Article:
Nico Ladenis, 62, was born in East Africa of Greek parents. His three London restaurants include Chez Nico at 90 Park Lane, with three Michelin stars. His book, Nico, is published by Macmillan next week. He lives in London and France with his wife and business partner Dinah-Jane. They have two grown-up daughters
Michel Roux: I met Nico in the late Seventies at a publication party for a book called Posh Nosh by Michael Smith. I knew about him and his restaurant, Chez Nico in Dulwich. At the time, he had a reputation for upsetting some of his customers, especially those who dared to question what he had cooked. In those days, Nico wasn't the best kind of diplomat. He has French as well as Greek blood, which is good for cooking, but maybe not so great for the temper. He's mellowed since then.
Surprisingly, at that first meeting, I found Nico to be a very shy person, reserved and insecure. It took a long time for him to open up, but after a couple of drinks, we started a proper conversation. It was obvious that he loved what he was doing. Unusually, he was completely self-taught. Nico didn't follow anyone, but I recognised something which made me think that one day people would be following him.
What Nico was doing, in his way - even 22 years ago - was pretty good. But I felt he needed reassurance that his work was as good as it could be. I asked him if he had thought of going to work with one of the great chefs in a three-star Michelin restaurant, such as the Moulin in Mougins, near Cannes. Nico replied that he wouldn't dare ask such a thing. I told him that as I knew the head chef, Roger Verge, I would write to him. Suddenly, Nico's eyes were wide open and beaming. That week in France changed Nico's professional life. For him, Verge was God, so having the opportunity to get involved in one of the greatest kitchens in Europe was a turning point for him.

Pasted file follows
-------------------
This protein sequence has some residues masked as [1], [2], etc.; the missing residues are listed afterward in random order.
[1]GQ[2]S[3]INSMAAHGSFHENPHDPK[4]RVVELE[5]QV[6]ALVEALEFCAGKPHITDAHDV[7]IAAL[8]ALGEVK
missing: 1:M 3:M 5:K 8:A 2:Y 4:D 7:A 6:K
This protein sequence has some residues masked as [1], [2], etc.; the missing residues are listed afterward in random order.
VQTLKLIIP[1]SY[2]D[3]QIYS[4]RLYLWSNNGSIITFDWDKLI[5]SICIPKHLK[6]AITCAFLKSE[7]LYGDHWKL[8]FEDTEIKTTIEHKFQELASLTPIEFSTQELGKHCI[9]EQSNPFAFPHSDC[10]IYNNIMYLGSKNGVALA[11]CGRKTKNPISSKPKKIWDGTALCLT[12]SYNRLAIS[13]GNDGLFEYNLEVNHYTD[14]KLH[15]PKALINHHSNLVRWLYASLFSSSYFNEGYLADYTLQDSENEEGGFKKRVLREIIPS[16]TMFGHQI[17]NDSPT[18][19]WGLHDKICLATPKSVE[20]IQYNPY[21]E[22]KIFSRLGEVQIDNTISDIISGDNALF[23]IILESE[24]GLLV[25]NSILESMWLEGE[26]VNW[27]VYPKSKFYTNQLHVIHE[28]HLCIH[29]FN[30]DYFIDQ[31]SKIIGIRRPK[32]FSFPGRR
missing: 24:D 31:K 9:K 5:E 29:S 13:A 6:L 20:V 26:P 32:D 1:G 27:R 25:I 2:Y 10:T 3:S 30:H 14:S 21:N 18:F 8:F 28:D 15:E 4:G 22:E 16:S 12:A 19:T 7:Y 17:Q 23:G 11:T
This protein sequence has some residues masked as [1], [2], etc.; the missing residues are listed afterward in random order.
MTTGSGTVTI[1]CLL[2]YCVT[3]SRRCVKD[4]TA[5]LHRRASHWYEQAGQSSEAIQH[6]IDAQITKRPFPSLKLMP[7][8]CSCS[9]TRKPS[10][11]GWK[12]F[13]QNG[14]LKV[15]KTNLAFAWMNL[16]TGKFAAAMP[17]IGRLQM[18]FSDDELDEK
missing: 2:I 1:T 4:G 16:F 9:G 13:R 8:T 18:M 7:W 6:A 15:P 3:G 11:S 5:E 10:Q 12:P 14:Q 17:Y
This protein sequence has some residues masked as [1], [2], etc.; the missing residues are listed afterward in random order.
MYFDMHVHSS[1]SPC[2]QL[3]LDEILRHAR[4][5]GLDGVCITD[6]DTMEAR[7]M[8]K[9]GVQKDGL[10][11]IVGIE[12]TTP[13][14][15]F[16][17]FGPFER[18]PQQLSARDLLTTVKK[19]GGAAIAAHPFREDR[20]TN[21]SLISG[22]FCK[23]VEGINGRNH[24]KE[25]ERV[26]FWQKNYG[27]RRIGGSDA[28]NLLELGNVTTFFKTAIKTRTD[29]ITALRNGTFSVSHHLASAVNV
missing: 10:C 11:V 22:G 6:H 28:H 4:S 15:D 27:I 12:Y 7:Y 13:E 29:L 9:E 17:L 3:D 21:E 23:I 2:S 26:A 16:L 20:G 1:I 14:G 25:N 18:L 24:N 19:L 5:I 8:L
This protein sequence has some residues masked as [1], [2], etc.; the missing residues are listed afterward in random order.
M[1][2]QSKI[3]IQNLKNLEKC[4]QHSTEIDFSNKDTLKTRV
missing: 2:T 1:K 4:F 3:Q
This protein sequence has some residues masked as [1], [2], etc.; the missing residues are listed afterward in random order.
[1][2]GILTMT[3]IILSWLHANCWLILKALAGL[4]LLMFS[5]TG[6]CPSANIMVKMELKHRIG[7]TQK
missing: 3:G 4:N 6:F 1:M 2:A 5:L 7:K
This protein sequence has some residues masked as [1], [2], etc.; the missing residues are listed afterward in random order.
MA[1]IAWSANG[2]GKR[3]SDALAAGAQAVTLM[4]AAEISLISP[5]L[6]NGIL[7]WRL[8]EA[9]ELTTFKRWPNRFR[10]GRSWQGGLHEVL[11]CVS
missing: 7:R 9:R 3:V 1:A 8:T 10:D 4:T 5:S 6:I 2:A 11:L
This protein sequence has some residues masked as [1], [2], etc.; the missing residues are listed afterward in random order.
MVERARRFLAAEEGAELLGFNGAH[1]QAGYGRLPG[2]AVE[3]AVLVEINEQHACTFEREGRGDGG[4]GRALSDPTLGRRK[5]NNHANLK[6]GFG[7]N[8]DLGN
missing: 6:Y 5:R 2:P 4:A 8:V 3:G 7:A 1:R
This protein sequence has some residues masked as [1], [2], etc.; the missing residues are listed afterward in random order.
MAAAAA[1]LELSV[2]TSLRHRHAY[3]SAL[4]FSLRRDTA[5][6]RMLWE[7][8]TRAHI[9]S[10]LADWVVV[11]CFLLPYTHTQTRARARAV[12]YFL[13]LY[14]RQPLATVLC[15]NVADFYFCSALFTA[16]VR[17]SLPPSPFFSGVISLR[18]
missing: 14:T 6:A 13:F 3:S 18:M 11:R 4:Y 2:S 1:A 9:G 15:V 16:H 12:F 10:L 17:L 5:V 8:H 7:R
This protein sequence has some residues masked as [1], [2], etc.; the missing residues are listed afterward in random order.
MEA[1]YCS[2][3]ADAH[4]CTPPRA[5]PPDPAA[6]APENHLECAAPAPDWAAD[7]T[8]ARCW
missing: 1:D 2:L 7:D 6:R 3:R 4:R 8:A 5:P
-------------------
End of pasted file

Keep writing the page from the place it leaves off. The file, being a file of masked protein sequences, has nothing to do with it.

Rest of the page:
Few young chefs would want to work as hard as Nico and I have done. Certainly, in Britain, more and more of them want to take the easy way out and cook for a brasserie or bistro five days a week with weekends off.
Over the years we have occasionally eaten in each other's restaurants, but never with any fuss or special attention. Nico is rather a loner and, apart from his family and closest friends, he prefers not to have a lot of people around him.
Our relationship has become much closer since he bought a house in Provence. We see a lot more of each other there than we do in England. For a man who is Greek, Provence, with its beautiful sunlight and olive trees, is a perfect location. He's done a fantastic job on his house, which is very old. The alteration is perfectly in keeping with the original style and, of course, the kitchen is wonderful. Nico and Dinah live about 40 minutes' drive away, so we are, more or less, neighbours.
What the two of us enjoy most in France is walking our land and looking at the beautiful trees. We don't always talk shop because we prefer to talk about our families, our friends and the beautiful environment all around us. Of course, food is never far from our minds, but always, in Provence, it's quite simple food which tastes like it should taste. Nico is not a pretentious man. Like me, he hates gimmicks - especially salad dressings with lots of sun-dried tomatoes. He also drinks very little, but from time to time he enjoys some unusual champagne, or a bottle of Chateau Yquem. For us, it's more fun to meet at lunch time, because it can be a far more leisurely meal than dinner.
What the two of us are looking forward to is our retirement. Nowadays, that's our main topic of conversation. In a few years' time, when we move permanently to France, I think we will be very good company for each other. We will go to the market early in the morning, maybe pick some mushrooms and, afterwards, drink aperitifs, before cooking lunch. In winter, which is a lovely time of the year in the South of France, we will sit by our fires, the wood smoke going up the chimney, returning back to our individual sources. I don't know much of Nico's history and he knows very little of mine, so we still have a lot to learn about each other.